Article Date: August 31st, 2010
Category: Sound Off
Alice Winship, second from right, participates in maritime music events
… how many words is a song worth? A song doesn’t have the reasoned facts of a historical essay, or the technical detail revealed by a historic photograph. A song paints a quick, vivid image with a few details, but the rhythm and melody make a powerful emotional connection with the listener. It’s the emotional sweep of the music that fires our imagination and makes us almost feel we had been there ourselves.
Many of us feel a vital connection with the age of sail because of the powerful work songs left by the sailing crews. There are fewer songs about vessels with engines, although their stories are no less dramatic. Some of us felt this situation should be rectified.
There were a few good existing songs about Northwest tugboats. We got permission to use those songs, and challenged musicians to write more. The result is a new CD, â€˜Northwest Tugboat Tales’, recorded by a fledgling non-profit organization called Maritime Folknet. Of the seventeen tracks on the CD, only five were pulled from previous CDs. Many of the songs are newly written and have never appeared before.
The songs cover a broad range of time and topics, from the 19th century to news stories from recent decades. “When Carissa Came Ashore” gives a calypso beat to the efforts of tugboats to tow away the wreck of the New Carissa, grounded and leaking fuel on the Oregon coast. “Tugboats Pullin’ On the Bridge Lines” looks at the part tugboats played in keeping the I-90 bridge from sinking in the windstorms of November 1990. The rise of women in a male-dominated industry is seen in “Thea Foss” and “Piper Cameron,” and the changing role of minorities in “The Tugboat Langston Hughes.” Some songs cover the history of a real tugboat, or recount a dramatic incident, while others simply give a vivid picture of everyday life on a tug.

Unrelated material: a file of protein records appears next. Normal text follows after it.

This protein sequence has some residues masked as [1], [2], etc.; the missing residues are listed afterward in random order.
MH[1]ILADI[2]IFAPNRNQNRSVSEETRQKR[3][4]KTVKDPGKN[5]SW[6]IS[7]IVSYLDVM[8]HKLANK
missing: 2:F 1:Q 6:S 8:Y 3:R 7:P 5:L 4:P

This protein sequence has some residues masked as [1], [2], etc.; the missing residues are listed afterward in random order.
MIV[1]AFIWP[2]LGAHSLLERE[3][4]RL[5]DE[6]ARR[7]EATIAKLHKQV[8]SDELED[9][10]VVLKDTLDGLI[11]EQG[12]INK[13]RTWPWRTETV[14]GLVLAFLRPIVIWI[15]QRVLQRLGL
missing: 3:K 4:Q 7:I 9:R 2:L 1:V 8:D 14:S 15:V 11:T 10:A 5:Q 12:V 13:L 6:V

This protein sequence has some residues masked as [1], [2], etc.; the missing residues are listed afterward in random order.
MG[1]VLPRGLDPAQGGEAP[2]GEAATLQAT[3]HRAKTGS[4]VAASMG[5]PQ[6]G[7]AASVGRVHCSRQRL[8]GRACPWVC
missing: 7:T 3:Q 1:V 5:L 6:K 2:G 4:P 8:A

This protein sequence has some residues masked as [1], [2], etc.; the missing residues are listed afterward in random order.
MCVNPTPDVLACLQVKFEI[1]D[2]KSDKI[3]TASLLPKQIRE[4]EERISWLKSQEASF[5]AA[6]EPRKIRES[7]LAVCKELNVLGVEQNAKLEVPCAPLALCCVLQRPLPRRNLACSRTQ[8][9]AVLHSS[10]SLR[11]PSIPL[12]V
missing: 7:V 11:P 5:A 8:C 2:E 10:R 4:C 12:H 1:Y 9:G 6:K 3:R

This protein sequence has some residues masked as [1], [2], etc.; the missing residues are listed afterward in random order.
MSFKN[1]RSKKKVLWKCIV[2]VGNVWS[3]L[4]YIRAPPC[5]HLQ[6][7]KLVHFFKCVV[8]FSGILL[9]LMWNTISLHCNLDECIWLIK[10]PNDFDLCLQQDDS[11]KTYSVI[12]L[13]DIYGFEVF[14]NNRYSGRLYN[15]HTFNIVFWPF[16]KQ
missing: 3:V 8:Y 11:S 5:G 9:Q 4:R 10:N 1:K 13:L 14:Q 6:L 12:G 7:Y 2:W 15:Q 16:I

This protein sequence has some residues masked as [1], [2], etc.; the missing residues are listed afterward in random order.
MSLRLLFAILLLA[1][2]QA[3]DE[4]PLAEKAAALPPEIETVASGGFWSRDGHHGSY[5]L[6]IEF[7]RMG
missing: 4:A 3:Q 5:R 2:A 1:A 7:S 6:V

Maritime Folknet has received some helpful collaboration from Northwest Seaport, which itself produces a successful monthly program of live maritime music. Northwest Seaport allowed the use of a photo of their historic tugboat the Arthur Foss on the cover of the CD, and the final track on the CD is a new recording of Arthur’s horn and vintage diesel engine. One of the songs, “A Hundred Years Ago,” outlines the history of Arthur’s participation in significant events in Northwest history.
For more information about the CD, or to purchase a copy, visit www.maritimefolknet.org.
Alice Winship is president of the nonprofit organization Maritime Folknet.